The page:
#CollegeGraduates #CollegeDebt #CollegeStudents
One graduate has resorted to selling her eggs to help infertile women.
She is one of many college graduates who have huge college debt and not enough income to easily pay it off.
Her story and others were relayed by Kala Kachmar of the Asbury Park (N.J.) Press in an article also published in the May 8, 2016, edition of The Tennessean in Nashville as part of its USA Today supplement.
About $2 million borrowers bear a $1.3 trillion loan burden, the headline reads.
“Who wants to live at home at 29? I don’t. But, luckily, I can. … I shouldn’t be living paycheck to paycheck,” the article quotes Christyn Gionfriddo of Neptune, N.J.
Let’s examine what has happened. We have gotten constant messages for decades that to get a good job, one needs a good education – a college degree. Colleges and the government have made it easier for students of all income levels to get into college.
Some of the vehicles used to facilitate students getting into college involve loans that students are not obligated to begin repaying until after graduation.
In theory, this plan works if students can convert their educations into a good-paying job.
That doesn’t always happen.
Therefore, students are graduating with huge debt that may be difficult to repay, if their incomes can’t support it.
Some, in fact, will try to avoid repaying it.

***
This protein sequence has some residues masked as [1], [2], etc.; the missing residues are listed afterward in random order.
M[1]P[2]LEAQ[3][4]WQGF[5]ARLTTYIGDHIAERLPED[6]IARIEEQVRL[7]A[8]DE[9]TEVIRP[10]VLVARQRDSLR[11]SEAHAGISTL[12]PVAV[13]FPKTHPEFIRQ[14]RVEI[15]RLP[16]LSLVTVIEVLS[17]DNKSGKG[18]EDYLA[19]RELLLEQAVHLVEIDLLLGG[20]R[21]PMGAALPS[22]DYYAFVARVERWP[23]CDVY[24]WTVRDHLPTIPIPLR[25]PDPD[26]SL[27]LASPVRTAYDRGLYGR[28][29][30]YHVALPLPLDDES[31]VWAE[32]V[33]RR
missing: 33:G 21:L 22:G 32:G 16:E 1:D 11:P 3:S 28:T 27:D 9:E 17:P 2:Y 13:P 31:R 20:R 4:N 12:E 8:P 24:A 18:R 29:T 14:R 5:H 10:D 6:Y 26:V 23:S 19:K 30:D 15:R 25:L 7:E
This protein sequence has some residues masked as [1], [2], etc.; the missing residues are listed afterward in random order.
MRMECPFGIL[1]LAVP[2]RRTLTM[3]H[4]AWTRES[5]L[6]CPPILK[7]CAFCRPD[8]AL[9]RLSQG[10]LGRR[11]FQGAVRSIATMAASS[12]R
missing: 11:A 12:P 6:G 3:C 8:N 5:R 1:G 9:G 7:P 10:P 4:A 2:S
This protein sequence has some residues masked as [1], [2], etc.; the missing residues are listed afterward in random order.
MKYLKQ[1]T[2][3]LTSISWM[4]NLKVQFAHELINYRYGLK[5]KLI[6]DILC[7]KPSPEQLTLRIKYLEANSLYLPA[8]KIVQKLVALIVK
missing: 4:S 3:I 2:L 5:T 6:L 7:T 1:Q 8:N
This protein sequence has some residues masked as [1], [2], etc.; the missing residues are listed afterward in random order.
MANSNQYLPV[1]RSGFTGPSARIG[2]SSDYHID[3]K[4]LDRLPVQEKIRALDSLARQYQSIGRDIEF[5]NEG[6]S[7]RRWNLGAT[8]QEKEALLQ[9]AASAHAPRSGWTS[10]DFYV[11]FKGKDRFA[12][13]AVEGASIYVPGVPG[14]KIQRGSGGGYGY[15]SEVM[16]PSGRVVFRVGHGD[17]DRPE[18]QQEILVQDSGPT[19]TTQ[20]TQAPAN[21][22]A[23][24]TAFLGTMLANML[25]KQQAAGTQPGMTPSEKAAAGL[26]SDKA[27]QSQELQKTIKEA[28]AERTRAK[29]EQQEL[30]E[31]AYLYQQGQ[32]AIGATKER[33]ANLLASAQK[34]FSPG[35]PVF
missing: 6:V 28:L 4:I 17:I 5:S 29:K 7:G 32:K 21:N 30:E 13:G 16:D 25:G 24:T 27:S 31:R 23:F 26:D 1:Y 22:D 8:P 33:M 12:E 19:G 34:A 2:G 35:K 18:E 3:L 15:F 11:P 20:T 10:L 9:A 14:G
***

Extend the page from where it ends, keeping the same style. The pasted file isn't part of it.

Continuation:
What’s a young person to do?
First, determine in your high school years, whether college is right for you.
It’s certainly a nice goal to have EVERYONE get a college degree, but today’s economics require a more in-depth thought process for each student.
Ask yourself, if you go to college, what is the goal when you graduate? What kind of income will you be likely to earn with your degree? Will you need loans to get through school? What is the likelihood of you getting a job in your chosen field immediately after graduation? Will it be enough for you to live a decent life, and pay off your debt?
If you’ve determined that college is worthwhile enough to borrow money for, then watch your spending while in school. You may have to forgo some good times, get a part-time job and otherwise be somewhat miserly. Watch every dime you spend and make sure it is worthwhile.
If you determine that college may not be right for you, don’t fret. There are other ways to make an income without having to worry about what kind of job you have. For one of the best, visit www.bign.com/pbilodeau. You’ll see people of all income and education levels spending less, and potentially earning enough to pay off any debt promptly.
In short, don’t view going to college as an automatic decision. Don’t view your education as an interlude to be young, boisterous and have a good time. Because, when you grow up, there could be a big debt welcoming you to adulthood.
Colleges don’t care what happens to you once you get out. But you should take that into account before deciding whether to go to college.